​Arlo Go review

This smart, portable camera works anywhere there's 4G

​Arlo Go
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As a smart security camera ecosystem, Arlo is one of our top choices. From the entry level Arlo to the 4K Arlo Ultra, the system can be mixed up, matched to your needs and budgets, and nearly limitlessly expanded – if you can foot the cost.

But the Arlo Go represents a slightly niche outlier in the Arlo range. While all other cameras require access to your Arlo base station, the Arlo Go uses a 4G SIM card to beam up footage to the cloud. This means it can be placed anywhere, whether you’re looking for a wildlife camera or just to cover black spots on your large country estate.

But how does it perform? We’ve been living with it to test it out.

Arlo Go

Arlo Go: Design and features

The Arlo Go appears like a beefier version of the rest of the company’s cameras. It’s larger, heavier and bulkier – but unlike the Arlo Pro and Arlo Ultra, you don’t need to connect it to a base station.

The Go has IP65 weather-proofing, which means it should handle pretty much anything nature can throw at it, plus the expected standard features such as motion detection, night vision and push notifications.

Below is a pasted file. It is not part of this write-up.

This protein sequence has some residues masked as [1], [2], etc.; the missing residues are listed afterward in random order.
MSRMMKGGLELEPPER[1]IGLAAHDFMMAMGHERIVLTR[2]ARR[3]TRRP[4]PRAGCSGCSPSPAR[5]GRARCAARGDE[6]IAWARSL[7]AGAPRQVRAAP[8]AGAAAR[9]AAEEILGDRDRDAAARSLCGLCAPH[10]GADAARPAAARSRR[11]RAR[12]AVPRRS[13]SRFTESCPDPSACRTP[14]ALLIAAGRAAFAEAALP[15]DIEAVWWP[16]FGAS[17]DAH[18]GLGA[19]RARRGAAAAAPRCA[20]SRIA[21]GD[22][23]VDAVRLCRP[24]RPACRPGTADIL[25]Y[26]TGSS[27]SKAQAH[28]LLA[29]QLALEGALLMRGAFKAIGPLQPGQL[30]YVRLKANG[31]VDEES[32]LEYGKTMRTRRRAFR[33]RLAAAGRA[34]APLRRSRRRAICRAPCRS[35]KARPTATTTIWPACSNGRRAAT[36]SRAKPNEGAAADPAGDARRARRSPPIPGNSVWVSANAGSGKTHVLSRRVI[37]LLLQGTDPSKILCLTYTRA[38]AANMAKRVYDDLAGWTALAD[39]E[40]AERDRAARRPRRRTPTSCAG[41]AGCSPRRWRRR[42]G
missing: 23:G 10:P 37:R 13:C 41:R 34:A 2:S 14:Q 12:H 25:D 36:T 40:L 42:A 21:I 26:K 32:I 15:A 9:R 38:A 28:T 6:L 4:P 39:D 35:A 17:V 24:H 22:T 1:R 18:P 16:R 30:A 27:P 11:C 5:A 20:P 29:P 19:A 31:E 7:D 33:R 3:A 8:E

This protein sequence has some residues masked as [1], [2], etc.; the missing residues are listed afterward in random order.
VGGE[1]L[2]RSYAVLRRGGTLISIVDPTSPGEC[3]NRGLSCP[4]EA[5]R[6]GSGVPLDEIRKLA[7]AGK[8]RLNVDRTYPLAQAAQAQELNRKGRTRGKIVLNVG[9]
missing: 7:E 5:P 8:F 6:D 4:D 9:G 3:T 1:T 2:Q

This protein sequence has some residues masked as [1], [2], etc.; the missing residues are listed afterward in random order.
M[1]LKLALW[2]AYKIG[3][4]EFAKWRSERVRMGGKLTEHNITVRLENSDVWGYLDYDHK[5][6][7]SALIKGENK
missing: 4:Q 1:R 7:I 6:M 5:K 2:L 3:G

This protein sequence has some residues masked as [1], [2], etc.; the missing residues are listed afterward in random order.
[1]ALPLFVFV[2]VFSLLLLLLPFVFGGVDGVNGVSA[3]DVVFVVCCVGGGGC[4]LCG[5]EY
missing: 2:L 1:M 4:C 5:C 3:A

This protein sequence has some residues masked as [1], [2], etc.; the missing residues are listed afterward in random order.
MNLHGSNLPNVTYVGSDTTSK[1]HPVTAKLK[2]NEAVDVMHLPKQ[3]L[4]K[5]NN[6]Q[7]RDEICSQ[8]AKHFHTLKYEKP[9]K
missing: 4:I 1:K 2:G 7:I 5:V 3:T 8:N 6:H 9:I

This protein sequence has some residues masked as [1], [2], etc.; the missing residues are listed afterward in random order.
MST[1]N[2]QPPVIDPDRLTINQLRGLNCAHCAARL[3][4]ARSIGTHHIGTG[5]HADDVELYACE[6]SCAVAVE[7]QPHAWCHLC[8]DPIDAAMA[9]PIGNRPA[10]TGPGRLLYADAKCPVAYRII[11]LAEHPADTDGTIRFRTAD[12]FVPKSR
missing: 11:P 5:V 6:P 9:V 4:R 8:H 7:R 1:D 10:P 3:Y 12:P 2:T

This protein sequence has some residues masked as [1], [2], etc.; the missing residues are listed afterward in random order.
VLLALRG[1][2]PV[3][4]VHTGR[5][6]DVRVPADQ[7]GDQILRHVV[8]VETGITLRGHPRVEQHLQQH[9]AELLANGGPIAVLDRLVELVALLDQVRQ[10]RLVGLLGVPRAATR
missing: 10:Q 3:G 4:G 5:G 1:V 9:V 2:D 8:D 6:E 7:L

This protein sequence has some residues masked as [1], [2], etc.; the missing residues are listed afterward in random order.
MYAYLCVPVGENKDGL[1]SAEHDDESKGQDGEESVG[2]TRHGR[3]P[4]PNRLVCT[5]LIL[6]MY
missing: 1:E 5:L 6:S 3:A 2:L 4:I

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Like all other Arlo cameras it's 100% wire-free, and uses a Lithium-ion battery, charged using a micro USB port at the back. That's covered by a rubber bung that was the subject of a redesign on the Arlo Pro 2 – so that's clearly going to be a weak point here. However, we've used the Arlo Pro 2 for over a year with no issues, so it's not one to worry about.

The main difference with the Arlo Go is that you’ll need a 4G/LTE SIM card to complete the installation. Once that’s acquired, setup is a cinch.

Head into the Arlo app, find the Arlo Go, hold the sync button on the top, point the camera at the displayed QR code, and you’re done. It’s a superb, five minute setup.

Arlo Go

Being a 4G camera there’s a few downgrades here – chiefly that the maximum resolution for recording is 1280 x 720, so it’s not full HD. You’ll probably thank Arlo for that choice when you’re trying to stream live footage from your remote camera – and that’s not to mention the upload to the cloud.

And let’s stick on that for a second. By default the Arlo Go limits clips to 10 seconds, which on average run to around 750Kb (on balanced quality/power settings), rising to 1MB on best quality.

Clearly, how many clips are uploaded will vary on its location – but uploads of 100MB per day wouldn’t be surprising, meaning even a 2GB a month plan would be extremely tight. This is extremely back-of-a-napkin maths to say that data could be a pinch point with the Arlo Go.

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That brings us onto another missing feature: Given the portable nature of the camera it’s not possible to set activity areas, nor can it be smart about the type of motion it’s seeing. Newer Arlo cameras can determine people, animals, vehicles and even packages but the Arlo Go doesn’t have that capability.